Title: "Buffalo Bill"

Periodical: The Daily Graphic

Date: November 28, 1890

More metadata
 

"BUFFALO BILL."

The lion of the London season of three years ago, "Buffalo Bill," has been summoned to the seat of war at Pine Ridge, Dakota. It is not, however, by virtue of the amazing skilfulness as a sure and rapid shot which he displayed at the Wild West Show of 1887 that Colonel William Cody—to give him his full title—has been called to the front. His capacities as a scout are pre-eminent, and universally known, and it is the recollection of the services he rendered during the Indian rising of 1868 that has occasioned the requisition of his skill in the present outbreak. At that time he was chief of the Government scouts, a post to which he was appointed by General Sheridan, who had the highest opinion of his prowess. General Carr, also a famous Indian fighter, under whom "Buffalo Bill" served on several occasions, averred that "his trailing, when following Indians, is simply wonderful," and that "his eyesight is better than a good field-glass." This extraordinary skill as a scout was due to a long course of training in camp and field, and his numerous adventures, if fully narrated, would fill a goodly-sized volume. At the early age of nine, even—that is in 1852, for he was born in 1843—he effected the capture of a trio of horse thieves in a manner which foreshadowed the marvellous coolness and courage he thenceforth invariably showed. Not long afterward he earned the soubriquet of "Buffalo Billy" for a daring bare-back ride on a buffalo bull which he singled out of a herd as it passed under a tree on which he was perched. He rode the animal right into camp with the herd at its tail, a feat which he repeated in 1868, when the diminutive "Buffalo Billy" was converted into the "Buffalo Bill" by his admiring comrades. Another of his early tòurs de force was an extraordinary ride of 320 miles, at an average of fifteen miles an hour. He had [drawing] PHIL E "BUFFALO BILL" (COLONEL WM. CODY), WHO HAS BEEN DESPATCHED TO THE SEAT OF THE INDIAN EXCITEMENT IN DAKOTA. ridden seventy-five miles with a mail-bag on a certain occasion, to find that the man to whom it was to be consigned for further conveyance had been killed in a skirmish. Buffalo Bill thereupon volunteered to ride out the dead man's run, a distance of eighty-five miles, and after accomplishing this he returned on his tracks, and re-rode the whole distance a second time. Of his feats of arms the most famous was his encounter with Yellow Hand, a chief of the Cheyennes, by whom he was challenged to single combat in the face of two opposing forces of Indians and American soldiers of the line. A fierce duel was fought, in which the white man proved victorious and the chief was killed. It was "Buffalo Bill's" services in this campaign of 1876, when the Indians were as troublesome as they now threaten to be, that his fame was sounded more widely abroad, and extended to regions more barren of exciting incident than were the borders. Hence resulted the production of a melodrama, "Buffalo Bill, the King of Bordermen," on the boards of a New York theatre. The real Buffalo Bill happening to enter the building during the progress of the play, he was received with a continued outburst of cheering, necessitating his rising to address the audience. Subsequently he was offered a thousand dollars a week by other theatrical managers merely to walk on the stage. He replied that he would "rather face a thousand Indians than attempt to speak to as may people in a play-house." Eventually, however, he was induced to appear in "The Scouts of the Plains," a specially written piece, the success of which was very great, the hero's portion of the profits amounting to ten thousand dollars. The Wild West Show was the ultimate outcome of this initial histrionic effort. The great show is of too recent occurrence to need any description. The portrait of "Buffalo Bill" is from a photograph by Messrs. Elliot and Fry, 55, Baker Street, W.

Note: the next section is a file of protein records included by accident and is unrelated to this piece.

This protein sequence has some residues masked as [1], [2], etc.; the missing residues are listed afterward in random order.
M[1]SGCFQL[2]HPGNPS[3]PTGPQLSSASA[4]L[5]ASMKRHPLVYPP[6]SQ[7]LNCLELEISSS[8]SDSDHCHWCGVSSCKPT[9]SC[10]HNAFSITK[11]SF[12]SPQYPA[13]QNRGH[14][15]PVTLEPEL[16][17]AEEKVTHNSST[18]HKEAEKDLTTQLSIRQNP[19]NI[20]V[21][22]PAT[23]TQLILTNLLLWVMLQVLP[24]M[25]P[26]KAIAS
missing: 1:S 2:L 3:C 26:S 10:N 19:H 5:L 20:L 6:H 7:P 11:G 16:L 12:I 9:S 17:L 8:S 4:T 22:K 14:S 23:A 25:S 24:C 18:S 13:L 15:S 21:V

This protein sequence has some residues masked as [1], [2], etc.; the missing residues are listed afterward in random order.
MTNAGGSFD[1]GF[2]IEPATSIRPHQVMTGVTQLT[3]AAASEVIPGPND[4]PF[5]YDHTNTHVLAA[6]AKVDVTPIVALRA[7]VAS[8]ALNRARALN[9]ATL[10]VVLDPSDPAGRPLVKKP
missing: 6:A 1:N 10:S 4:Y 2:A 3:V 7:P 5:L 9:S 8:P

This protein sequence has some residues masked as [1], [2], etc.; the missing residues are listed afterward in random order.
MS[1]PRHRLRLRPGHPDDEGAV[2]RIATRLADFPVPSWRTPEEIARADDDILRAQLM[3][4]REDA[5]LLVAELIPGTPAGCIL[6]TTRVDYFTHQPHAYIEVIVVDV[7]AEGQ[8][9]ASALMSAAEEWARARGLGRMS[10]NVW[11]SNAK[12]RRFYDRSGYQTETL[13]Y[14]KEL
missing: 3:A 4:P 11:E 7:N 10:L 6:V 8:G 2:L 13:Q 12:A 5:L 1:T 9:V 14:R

Title: "Buffalo Bill"

Periodical: The Daily Graphic

Source: McCracken Research Library, Buffalo Bill Center of the West, William F. "Buffalo Bill" Cody Collection, MS6, MS6.3778.101.01 (1892 London)

Date: November 28, 1890

Keywords: American bison American Indians Cheyenne Indians Drawings and graphics Exhibitions Horse stealing Indians of North America Melodrama, American Plays Scouts (Reconnaissance) Scrapbooks Theater Traveling exhibitions

People: Carr, E. A. (Eugene Asa), 1830-1910 Sheridan, Philip Henry, 1831-1888 Yellow Hand, 1850?-1876

Places: Earl's Court (London, England) London (England) Pine Ridge Indian Reservation (S.D.) South Dakota

Sponsor: This project is supported in part by a grant from the National Endowment for the Humanities and the Geraldine W. & Robert J. Dellenback Foundation.

Editorial Statement | Conditions of Use

TEI encoded XML: View wfc.nsp12689.xml

Back to top